For those that read the series Interceptor, this is a direct sequel. For those that didn’t read it, you don’t need to because Poli apparently loves recapping. There’s no allegory or symbolism to interpret, this is straight up about a sci-fi dystopia where people use science to kill monsters wholesale. The monsters kinda lose their monstery intimidation when they prove just as mortal against giant robots stepping on them or continuous mortar fire, lowering the threat and therefore the stakes. Still, if you’re into first person shooter games but need something more madcap for your tastes, this will likely be your blood-flavored jam.
The artwork carries the torch at the same pace with the writing: basic and exaggerated steps to an explosive goal. The mechs, vampire army, and Poli all come from simple designs that get the point across and establish dominance on the page. The ragtag rebel human survivors enjoy a bit more flair in their costumes, but they all shop from the same catalog like you’d expect from a band of humans desperately fighting to stop the undead. The only brightness to be found is in space, where a human space station rests comfortably in the sun’s endless light; for everything else, it’s constant burning darkness.
Reactor reads like a heavy metal karaoke number – mostly screaming and jumping around on stage, but infectiously easy to get into.
•Giantkillers 0 (Sears & Marz/ Raney): “I killed three giants at once with this sword forged by my father.”
“That’s nothing, I killed four giants at once, with the shovel they gave me to dig my own grave!”
“That’s nothing, I killed six giants at once, and all I had was the conviction of my beliefs!”
•Batman Creature of the Night 1 (Busiek/ Leon): That’s the rough thing about trying to be Batman. Not the constant training or the slippery line between genius and madness or the high turnover rate of colorful sidekicks, but watching your parents die. That’s the part where most fans say No, Thanks.
•Chasing Hitler 1 (Nitz & Nitz/ Morales): Watch this turn out to be Brokeback Mountain only instead of cowboys, it’s soldiers on deployment in WWII era Germany with orders to assassinate the Fuhrer. I’m actually stopping right here because the taglines running through my head are legitimately horrifying and no one should be made to suffer with me. Just listen to Yakkity Saks while reading this, and everything will be fine.
•Mystik U 1 (Kwitney/ Norton): Welcome to the Class of 2021! Meet the dean, department head, Stagecraft coach, linguistics teacher, and equestrian captain Zatanna! There’s more staff around here somewhere, the thing is they’re mostly illusionists so they could be anything around you. Your first test will be to find one teacher and turn them into HR. [8/10]
The Malevolence snuffed out every magical light in the DC universe on its way to consuming all life. Magicians/ fate editors Zatanna and Rose Psychic change the tense to read “will snuff out” by sending Rose back in time to prepare the magical community for their impending doom. That means establishing a boarding school for the mystically-gifted, pooling magical knowledge and giving the enchanted muckety-mucks the means to keep an eye on each other. See, while a younger Zatanna and Enchantress, the son of Felix Faust, promising healer Pia and confused proto-wizard Davit are all studying to figure out their powers before accidentally casting themselves or each other to a hell dimension, the professors need to decide two things: which of this latest generation of mystics will become the Malevolence, and how best to eliminate the threat.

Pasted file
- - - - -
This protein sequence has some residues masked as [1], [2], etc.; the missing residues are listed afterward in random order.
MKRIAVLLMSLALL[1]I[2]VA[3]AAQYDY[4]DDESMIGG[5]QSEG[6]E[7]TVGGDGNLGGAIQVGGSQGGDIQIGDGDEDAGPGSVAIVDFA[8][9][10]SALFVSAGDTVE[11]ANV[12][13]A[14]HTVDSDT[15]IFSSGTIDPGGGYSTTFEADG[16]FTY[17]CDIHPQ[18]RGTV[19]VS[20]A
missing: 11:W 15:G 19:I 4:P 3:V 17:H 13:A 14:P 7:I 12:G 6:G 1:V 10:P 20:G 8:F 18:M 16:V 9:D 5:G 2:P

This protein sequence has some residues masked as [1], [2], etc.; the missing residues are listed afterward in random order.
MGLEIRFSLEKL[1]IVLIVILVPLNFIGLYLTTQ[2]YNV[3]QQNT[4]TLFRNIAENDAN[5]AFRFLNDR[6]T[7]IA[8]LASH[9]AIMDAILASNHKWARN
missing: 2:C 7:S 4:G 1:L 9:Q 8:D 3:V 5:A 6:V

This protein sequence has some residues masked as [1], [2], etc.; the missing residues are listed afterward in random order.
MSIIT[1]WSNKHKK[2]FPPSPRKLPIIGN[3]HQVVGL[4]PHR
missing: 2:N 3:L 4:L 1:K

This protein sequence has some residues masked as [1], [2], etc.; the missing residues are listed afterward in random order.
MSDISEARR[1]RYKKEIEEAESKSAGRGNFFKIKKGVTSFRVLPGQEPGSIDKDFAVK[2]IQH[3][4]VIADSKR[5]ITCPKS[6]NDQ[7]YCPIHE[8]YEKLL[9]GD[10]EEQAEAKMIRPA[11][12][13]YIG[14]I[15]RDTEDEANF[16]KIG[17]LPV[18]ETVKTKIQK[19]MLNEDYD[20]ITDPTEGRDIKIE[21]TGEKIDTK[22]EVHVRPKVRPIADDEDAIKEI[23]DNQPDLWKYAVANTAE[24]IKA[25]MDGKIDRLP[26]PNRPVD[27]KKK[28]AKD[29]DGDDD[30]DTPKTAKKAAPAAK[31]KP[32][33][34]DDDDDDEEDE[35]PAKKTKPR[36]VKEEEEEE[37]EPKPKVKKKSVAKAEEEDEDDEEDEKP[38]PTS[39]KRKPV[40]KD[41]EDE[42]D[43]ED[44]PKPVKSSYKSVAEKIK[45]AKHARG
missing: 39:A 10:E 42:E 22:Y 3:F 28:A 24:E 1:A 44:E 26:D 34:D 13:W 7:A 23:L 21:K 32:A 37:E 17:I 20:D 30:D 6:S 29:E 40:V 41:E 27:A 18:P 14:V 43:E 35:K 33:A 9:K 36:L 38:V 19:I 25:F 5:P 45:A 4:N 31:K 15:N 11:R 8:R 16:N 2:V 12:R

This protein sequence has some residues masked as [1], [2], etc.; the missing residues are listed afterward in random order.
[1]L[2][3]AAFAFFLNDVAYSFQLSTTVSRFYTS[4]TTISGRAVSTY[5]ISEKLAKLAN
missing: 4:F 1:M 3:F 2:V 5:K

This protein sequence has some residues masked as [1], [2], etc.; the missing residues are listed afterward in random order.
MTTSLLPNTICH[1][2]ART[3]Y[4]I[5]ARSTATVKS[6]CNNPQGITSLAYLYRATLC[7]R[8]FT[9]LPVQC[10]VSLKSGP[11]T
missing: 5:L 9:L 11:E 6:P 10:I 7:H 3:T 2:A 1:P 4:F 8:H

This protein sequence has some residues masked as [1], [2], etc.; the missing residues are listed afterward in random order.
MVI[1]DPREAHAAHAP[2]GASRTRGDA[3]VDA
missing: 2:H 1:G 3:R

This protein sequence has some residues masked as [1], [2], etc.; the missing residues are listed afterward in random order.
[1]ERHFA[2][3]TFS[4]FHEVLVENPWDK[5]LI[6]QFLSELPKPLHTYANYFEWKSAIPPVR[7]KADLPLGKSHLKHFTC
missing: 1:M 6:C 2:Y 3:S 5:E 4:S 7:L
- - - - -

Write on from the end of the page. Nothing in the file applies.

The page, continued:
Since its Golden Age beginnings, the DC universe gave shelter and voice to magic’s power and the characters that used it. With stories like Percy Jackson and Harry Potter grabbing audiences by the scruff of their necks and wallets, it was only a matter of time before DC put their own Clandestine College together. Seeing murderous conspiracies among the faculty just fits right into the genre, along with the faceless threat to everything they know and love. While the presentation of the tropes entertains well, there’s nothing special or original in any facet of this book.
Mike Norton’s no greenhorn when it comes to wrangling the strange and impossible into an environment that’s supposed to be mundane. He brought new life to the undead throughout Revival, and he’s gathered all sorted of mythos memorabilia for Mystik U. His characters dress in a wide variety of fashion styles, and each has their own element (at least one) of special flair, which is usually a great way to trip yourself up, but Norton gets it right every time. Whatever the setting – an up-to-date science lab, an ancient study, a morbidly romantic graveyard – it’s rendered with detail and affection.
Mystik U reads like mac & cheese – familiar, filling, but far away from an adventure.
By the Wormy Waist Jacket of Wile E., see you next week!
Looking for earlier blogs by Ryan Walsh for Comic Carnival? They’re here: Variant Coverage Blog Back Issues